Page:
What to do: You can practice a few simple exercises that will help you to become more at ease with the potential stressors of modern day living. As the guys over at Health Room point out, guided meditations work really well for many people, and breathing exercises can also help.

Do whatever you can to bring yourself back to the present moment, instead of worrying about the past or future.

Keep Reading: 5 Simple Ways to Cope With Stress for People Who Find It Hard To Deal 

2. Unhealthy Eating Habits

Your eating habits can have a major impact on the quality of your sleep.
As modern living has become busier and busier and people are constantly rushing from here to there, there has been an increased demand for fast food.

Bonus: Download This 7-Day Sleep Reset that will show you exactly how to tackle your worst sleep problems quickly.

The market has responded to this demand, meaning that it has never been easier (or cheaper) to fill up on processed junk.

These products may taste great, but they’re far from being the whole foods that your body needs to function correctly. Not only does your diet help to determine your state of health, it can also have a big impact on your sleep quality.

Writer Caroline Jones explains the results of a recent study, stating that:

Longer sleep was associated with consuming more carbohydrates, less choline, which is found in eggs and fatty meats, and less chocolate and tea.

Again it goes back to that common definition of masculinity. For a long time it has been thought that eating red meat is masculine. There are many people out there however who are challenging this stereotype, and they argue that being healthy and well rested is more masculine than begin sick and sleep deprived…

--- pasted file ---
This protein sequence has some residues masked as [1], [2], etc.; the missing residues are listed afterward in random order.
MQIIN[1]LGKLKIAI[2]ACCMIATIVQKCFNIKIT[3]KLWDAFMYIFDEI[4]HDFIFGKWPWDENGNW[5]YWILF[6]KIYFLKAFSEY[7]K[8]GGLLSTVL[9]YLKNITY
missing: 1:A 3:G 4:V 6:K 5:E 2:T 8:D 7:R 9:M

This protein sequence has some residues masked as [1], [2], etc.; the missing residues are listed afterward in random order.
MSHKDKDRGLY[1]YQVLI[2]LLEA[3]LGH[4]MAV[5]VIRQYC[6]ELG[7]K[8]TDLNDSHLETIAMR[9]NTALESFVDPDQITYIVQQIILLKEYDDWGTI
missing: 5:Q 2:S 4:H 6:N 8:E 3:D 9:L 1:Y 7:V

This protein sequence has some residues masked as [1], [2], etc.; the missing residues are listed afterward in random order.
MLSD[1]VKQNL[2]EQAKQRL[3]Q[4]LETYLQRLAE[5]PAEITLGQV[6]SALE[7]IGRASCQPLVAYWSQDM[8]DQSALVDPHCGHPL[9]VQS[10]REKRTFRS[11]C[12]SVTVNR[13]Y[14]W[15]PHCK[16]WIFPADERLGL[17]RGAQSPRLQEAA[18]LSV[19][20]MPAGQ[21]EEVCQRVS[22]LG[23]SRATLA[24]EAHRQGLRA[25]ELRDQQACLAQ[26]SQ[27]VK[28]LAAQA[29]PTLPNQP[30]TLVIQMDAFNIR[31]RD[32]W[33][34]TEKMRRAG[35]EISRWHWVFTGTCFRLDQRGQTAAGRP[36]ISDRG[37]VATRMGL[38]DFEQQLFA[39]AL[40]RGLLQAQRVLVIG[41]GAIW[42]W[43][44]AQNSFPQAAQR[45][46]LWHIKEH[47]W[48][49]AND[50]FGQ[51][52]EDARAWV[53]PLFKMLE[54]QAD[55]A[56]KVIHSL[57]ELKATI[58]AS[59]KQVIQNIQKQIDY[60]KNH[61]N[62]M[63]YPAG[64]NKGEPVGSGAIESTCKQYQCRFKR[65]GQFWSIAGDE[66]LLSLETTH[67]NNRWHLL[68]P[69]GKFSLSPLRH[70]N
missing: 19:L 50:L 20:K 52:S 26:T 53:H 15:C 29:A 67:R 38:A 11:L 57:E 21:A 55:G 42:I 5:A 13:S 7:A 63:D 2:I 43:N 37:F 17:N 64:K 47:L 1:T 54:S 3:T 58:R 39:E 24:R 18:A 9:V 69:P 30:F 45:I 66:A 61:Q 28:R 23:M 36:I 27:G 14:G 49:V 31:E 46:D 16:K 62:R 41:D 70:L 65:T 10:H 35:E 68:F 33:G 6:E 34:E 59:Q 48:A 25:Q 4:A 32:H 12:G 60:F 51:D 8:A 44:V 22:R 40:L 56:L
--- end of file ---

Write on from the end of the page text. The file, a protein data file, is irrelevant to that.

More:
As well as the food itself, the timing of food consumption may also have an affect on sleep quality. The guys at Harvard Health suggest that a heavy meal just before bed can interrupt the natural sleep cycle, and therefore they recommend you avoid anything too big within 2-3 hours before bedtime.

What to do: Begin the process of cleaning up your diet. Try to up your intake of whole foods, and cut back on the processed foods and animal products.

You can also begin to introduce foods that can help to encourage good quality sleep. Bananas contain high levels of tryptophan, an amino acid that acts as a precursor to the sleep hormone, melatonin.

Foods rich in zinc and magnesium, such as nuts, seeds as legumes, have also been shown to help with symptoms of insomnia.

3. Stimulants and Drugs

Stimulants are another big culprit when it comes to sleep deprivation. The typical story is that someone who works long hours, eats unhealthily or experiences stress starts to experience symptoms of insomnia.